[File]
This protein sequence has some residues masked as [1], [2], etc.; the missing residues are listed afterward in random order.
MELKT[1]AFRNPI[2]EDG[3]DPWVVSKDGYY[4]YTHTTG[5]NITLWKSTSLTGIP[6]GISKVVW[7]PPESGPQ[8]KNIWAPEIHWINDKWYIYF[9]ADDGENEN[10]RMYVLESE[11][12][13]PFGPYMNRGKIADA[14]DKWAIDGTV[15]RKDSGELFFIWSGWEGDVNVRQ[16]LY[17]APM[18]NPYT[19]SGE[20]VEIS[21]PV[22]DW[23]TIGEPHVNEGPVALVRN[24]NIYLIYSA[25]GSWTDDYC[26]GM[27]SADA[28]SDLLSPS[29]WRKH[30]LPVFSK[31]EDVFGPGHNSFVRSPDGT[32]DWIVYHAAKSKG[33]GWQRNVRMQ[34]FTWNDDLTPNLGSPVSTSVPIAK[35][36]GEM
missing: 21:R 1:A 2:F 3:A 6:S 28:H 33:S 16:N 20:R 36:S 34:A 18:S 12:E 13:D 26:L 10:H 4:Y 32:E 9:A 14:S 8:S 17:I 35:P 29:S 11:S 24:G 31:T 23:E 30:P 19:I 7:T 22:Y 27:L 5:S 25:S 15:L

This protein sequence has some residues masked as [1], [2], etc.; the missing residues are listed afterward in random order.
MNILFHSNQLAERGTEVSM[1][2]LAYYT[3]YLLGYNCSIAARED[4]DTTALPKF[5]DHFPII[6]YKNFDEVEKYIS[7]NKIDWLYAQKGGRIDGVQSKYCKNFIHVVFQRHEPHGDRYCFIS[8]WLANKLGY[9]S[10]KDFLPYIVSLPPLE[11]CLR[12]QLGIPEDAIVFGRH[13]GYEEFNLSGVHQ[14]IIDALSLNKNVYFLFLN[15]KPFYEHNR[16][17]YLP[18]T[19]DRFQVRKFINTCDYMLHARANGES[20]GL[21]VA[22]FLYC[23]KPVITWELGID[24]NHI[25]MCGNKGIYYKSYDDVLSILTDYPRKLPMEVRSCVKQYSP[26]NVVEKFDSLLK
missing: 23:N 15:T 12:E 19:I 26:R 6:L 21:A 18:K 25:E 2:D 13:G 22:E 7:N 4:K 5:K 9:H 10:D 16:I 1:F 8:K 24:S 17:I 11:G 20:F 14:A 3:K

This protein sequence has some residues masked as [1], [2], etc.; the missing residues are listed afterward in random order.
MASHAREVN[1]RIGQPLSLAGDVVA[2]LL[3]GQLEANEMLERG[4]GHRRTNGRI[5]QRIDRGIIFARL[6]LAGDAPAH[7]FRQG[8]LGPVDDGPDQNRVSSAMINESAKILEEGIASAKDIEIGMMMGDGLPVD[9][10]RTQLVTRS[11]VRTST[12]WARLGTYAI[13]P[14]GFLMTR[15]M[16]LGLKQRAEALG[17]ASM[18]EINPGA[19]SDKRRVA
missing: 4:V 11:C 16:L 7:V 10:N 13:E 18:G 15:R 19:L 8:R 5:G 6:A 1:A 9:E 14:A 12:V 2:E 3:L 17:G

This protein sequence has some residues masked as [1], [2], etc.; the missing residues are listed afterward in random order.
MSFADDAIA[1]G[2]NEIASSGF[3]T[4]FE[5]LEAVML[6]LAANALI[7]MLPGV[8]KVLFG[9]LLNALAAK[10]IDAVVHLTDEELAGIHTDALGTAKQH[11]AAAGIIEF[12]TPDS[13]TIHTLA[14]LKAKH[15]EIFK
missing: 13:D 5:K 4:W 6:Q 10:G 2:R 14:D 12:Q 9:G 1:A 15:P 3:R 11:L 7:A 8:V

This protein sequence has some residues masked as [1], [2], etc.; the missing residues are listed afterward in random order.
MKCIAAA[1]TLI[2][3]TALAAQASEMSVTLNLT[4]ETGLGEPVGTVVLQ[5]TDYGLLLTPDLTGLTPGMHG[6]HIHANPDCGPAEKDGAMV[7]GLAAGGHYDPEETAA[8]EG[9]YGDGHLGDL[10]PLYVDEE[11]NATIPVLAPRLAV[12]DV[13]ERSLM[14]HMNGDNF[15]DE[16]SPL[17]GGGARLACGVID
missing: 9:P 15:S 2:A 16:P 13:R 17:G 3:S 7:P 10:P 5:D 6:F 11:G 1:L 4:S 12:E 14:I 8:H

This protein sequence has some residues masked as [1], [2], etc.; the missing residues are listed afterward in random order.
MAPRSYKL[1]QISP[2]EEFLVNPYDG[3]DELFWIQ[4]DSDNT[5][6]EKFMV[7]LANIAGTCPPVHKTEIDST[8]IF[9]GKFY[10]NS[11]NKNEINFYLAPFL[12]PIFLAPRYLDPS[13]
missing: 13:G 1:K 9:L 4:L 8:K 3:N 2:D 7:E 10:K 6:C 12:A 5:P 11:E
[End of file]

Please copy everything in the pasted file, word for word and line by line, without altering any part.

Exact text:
This protein sequence has some residues masked as [1], [2], etc.; the missing residues are listed afterward in random order.
MELKT[1]AFRNPI[2]EDG[3]DPWVVSKDGYY[4]YTHTTG[5]NITLWKSTSLTGIP[6]GISKVVW[7]PPESGPQ[8]KNIWAPEIHWINDKWYIYF[9]ADDGENEN[10]RMYVLESE[11][12][13]PFGPYMNRGKIADA[14]DKWAIDGTV[15]RKDSGELFFIWSGWEGDVNVRQ[16]LY[17]APM[18]NPYT[19]SGE[20]VEIS[21]PV[22]DW[23]TIGEPHVNEGPVALVRN[24]NIYLIYSA[25]GSWTDDYC[26]GM[27]SADA[28]SDLLSPS[29]WRKH[30]LPVFSK[31]EDVFGPGHNSFVRSPDGT[32]DWIVYHAAKSKG[33]GWQRNVRMQ[34]FTWNDDLTPNLGSPVSTSVPIAK[35][36]GEM
missing: 21:R 1:A 2:F 3:A 6:S 28:H 33:S 16:N 20:R 36:S 34:A 18:S 12:E 13:D 26:L 10:H 4:Y 32:E 9:A 14:S 8:S 17:I 35:P 29:S 11:S 24:G 31:T 23:E 30:P 19:I 7:T 22:Y 27:L 5:S 25:S 15:L

This protein sequence has some residues masked as [1], [2], etc.; the missing residues are listed afterward in random order.
MNILFHSNQLAERGTEVSM[1][2]LAYYT[3]YLLGYNCSIAARED[4]DTTALPKF[5]DHFPII[6]YKNFDEVEKYIS[7]NKIDWLYAQKGGRIDGVQSKYCKNFIHVVFQRHEPHGDRYCFIS[8]WLANKLGY[9]S[10]KDFLPYIVSLPPLE[11]CLR[12]QLGIPEDAIVFGRH[13]GYEEFNLSGVHQ[14]IIDALSLNKNVYFLFLN[15]KPFYEHNR[16][17]YLP[18]T[19]DRFQVRKFINTCDYMLHARANGES[20]GL[21]VA[22]FLYC[23]KPVITWELGID[24]NHI[25]MCGNKGIYYKSYDDVLSILTDYPRKLPMEVRSCVKQYSP[26]NVVEKFDSLLK
missing: 23:N 15:T 12:E 19:I 26:R 6:L 21:A 18:K 25:E 2:D 13:G 22:E 7:N 4:K 5:K 9:H 10:D 16:I 1:F 8:K 24:S 17:I 11:G 20:F 14:A 3:K

This protein sequence has some residues masked as [1], [2], etc.; the missing residues are listed afterward in random order.
MASHAREVN[1]RIGQPLSLAGDVVA[2]LL[3]GQLEANEMLERG[4]GHRRTNGRI[5]QRIDRGIIFARL[6]LAGDAPAH[7]FRQG[8]LGPVDDGPDQNRVSSAMINESAKILEEGIASAKDIEIGMMMGDGLPVD[9][10]RTQLVTRS[11]VRTST[12]WARLGTYAI[13]P[14]GFLMTR[15]M[16]LGLKQRAEALG[17]ASM[18]EINPGA[19]SDKRRVA
missing: 4:V 11:C 16:L 7:V 10:N 13:E 18:G 15:R 19:L 8:R 5:G 6:A 1:A 9:E 14:A 12:V 2:E 3:L 17:G

This protein sequence has some residues masked as [1], [2], etc.; the missing residues are listed afterward in random order.
MSFADDAIA[1]G[2]NEIASSGF[3]T[4]FE[5]LEAVML[6]LAANALI[7]MLPGV[8]KVLFG[9]LLNALAAK[10]IDAVVHLTDEELAGIHTDALGTAKQH[11]AAAGIIEF[12]TPDS[13]TIHTLA[14]LKAKH[15]EIFK
missing: 13:D 5:K 4:W 6:Q 10:G 2:R 14:D 12:Q 9:G 1:A 15:P 3:R 11:L 7:A 8:V

This protein sequence has some residues masked as [1], [2], etc.; the missing residues are listed afterward in random order.
MKCIAAA[1]TLI[2][3]TALAAQASEMSVTLNLT[4]ETGLGEPVGTVVLQ[5]TDYGLLLTPDLTGLTPGMHG[6]HIHANPDCGPAEKDGAMV[7]GLAAGGHYDPEETAA[8]EG[9]YGDGHLGDL[10]PLYVDEE[11]NATIPVLAPRLAV[12]DV[13]ERSLM[14]HMNGDNF[15]DE[16]SPL[17]GGGARLACGVID
missing: 9:P 15:S 2:A 16:P 13:R 17:G 3:S 7:P 10:P 5:D 6:F 11:G 1:L 4:S 12:E 14:I 8:H

This protein sequence has some residues masked as [1], [2], etc.; the missing residues are listed afterward in random order.
MAPRSYKL[1]QISP[2]EEFLVNPYDG[3]DELFWIQ[4]DSDNT[5][6]EKFMV[7]LANIAGTCPPVHKTEIDST[8]IF[9]GKFY[10]NS[11]NKNEINFYLAPFL[12]PIFLAPRYLDPS[13]
missing: 13:G 1:K 9:L 4:L 8:K 3:N 2:D 7:E 10:K 6:C 12:A 5:P 11:E